Your choice of jersey and base layer are difficult to change once you’re out on the road or trail, but you have great flexibility when it comes to covering or baring your arms and legs. You can think of your arms and legs as your radiator; the more skin you expose to the open air, the cooler you’re going to be. If you’re going uphill, you can roll down your arm warmers to stay cooler. When it’s time to go back downhill, you can pull them back up. Knee and leg warmers are a bit less convenient to take on and off during your ride, but can be great for long rides that start on crisp, cold fall mornings and extend into warm fall afternoons.

Temperature Range (F) Clothing Recommendation
60 degrees and over: Nothing, but you might want to carry arm warmers if you think the temperature might drop during your ride.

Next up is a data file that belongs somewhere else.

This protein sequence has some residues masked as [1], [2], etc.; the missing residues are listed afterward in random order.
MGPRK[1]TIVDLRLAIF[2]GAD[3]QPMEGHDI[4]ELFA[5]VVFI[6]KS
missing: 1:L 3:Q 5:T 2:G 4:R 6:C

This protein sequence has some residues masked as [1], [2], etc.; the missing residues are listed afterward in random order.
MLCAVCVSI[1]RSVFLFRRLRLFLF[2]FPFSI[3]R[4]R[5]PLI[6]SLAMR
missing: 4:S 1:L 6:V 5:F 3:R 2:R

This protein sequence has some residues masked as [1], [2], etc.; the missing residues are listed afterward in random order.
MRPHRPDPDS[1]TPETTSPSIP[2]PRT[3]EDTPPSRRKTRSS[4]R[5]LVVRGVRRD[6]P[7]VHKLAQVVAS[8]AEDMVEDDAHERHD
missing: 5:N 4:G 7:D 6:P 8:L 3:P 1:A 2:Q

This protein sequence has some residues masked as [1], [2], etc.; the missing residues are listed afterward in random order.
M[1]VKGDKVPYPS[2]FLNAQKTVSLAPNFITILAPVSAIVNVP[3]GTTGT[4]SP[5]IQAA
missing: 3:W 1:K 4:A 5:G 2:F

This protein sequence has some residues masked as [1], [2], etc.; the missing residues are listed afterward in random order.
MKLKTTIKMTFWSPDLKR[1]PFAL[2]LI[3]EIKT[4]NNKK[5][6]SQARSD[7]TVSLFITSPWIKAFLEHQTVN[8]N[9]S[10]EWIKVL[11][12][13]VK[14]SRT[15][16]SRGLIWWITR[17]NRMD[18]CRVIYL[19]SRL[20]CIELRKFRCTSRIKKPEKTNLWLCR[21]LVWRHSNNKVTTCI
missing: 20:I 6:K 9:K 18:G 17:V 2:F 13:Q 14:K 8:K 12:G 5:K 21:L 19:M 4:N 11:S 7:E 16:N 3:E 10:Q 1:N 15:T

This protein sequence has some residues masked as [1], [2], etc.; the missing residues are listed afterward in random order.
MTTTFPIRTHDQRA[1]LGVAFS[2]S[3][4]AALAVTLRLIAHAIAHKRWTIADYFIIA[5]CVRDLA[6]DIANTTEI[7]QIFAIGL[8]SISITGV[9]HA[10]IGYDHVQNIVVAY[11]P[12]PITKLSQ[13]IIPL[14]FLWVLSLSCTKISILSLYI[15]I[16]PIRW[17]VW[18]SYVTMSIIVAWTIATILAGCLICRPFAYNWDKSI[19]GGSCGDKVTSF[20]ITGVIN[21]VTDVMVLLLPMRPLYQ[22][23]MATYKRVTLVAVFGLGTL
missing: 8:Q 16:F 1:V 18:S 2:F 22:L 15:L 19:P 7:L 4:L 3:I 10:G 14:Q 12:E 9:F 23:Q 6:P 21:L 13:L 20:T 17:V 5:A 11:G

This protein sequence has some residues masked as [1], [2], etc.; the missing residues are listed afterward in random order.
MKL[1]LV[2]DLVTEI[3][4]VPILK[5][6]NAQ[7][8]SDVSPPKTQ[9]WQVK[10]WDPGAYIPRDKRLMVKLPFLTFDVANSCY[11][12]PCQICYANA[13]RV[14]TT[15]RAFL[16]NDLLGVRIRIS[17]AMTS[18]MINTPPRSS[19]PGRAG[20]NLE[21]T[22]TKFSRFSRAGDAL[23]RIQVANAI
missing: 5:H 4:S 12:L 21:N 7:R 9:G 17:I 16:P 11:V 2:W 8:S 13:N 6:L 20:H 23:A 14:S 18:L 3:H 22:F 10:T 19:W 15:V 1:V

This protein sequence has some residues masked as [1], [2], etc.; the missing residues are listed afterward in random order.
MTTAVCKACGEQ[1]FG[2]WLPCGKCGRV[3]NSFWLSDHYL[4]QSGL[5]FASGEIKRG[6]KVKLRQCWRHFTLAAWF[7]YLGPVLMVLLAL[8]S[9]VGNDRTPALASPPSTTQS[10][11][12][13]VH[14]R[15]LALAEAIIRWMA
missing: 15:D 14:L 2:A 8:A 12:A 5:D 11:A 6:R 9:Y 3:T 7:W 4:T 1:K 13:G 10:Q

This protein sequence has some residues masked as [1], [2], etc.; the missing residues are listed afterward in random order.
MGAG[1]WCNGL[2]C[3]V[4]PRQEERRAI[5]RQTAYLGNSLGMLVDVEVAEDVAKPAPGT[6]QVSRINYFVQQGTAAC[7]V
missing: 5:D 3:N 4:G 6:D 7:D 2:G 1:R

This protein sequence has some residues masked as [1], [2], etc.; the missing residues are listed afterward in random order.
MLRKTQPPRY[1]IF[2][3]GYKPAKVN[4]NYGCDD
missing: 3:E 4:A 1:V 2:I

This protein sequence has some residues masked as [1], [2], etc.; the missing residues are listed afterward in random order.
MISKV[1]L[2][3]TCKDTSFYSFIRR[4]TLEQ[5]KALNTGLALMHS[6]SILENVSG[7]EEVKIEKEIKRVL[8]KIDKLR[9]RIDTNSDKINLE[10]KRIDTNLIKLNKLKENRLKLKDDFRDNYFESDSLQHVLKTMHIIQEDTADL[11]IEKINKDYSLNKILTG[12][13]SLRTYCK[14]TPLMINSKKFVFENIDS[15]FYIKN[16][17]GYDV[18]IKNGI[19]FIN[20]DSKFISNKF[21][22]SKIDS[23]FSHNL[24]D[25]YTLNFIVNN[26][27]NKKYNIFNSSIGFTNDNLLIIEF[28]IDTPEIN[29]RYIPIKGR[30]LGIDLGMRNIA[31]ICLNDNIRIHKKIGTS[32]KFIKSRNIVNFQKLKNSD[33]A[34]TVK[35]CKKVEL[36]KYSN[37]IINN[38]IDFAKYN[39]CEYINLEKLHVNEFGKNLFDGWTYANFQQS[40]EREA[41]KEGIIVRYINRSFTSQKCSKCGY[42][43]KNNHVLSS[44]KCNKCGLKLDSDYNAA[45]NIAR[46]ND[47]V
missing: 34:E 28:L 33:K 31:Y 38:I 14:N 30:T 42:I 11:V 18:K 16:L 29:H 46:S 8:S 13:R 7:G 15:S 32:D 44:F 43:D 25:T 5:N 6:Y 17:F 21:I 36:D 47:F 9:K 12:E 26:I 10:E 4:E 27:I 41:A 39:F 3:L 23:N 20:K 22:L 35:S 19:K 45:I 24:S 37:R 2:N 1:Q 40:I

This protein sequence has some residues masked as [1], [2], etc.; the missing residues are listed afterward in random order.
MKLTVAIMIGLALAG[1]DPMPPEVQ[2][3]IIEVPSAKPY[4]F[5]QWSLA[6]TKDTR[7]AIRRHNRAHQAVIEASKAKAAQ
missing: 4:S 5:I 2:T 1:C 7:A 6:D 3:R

50-60 degrees: Arm warmers and knee warmers

45-50 degrees: Arm warmers if you’re still wearing a short-sleeved jersey with a thermal vest. If you’re wearing a long-sleeved jersey your arms are taken care of. Knee warmers.
40-45 degrees: At this point you should be wearing a base layer and a long-sleeved jersey. If you’re arms still get cold, you could wear arm warmers under your jersey. Full leg warmers
Below 40 degrees: With the thermal base layer and warm jersey, there should be no need for arm warmers. Wear full leg warmers and consider full-length thermal tights/bibs.

The Extremities: The linchpin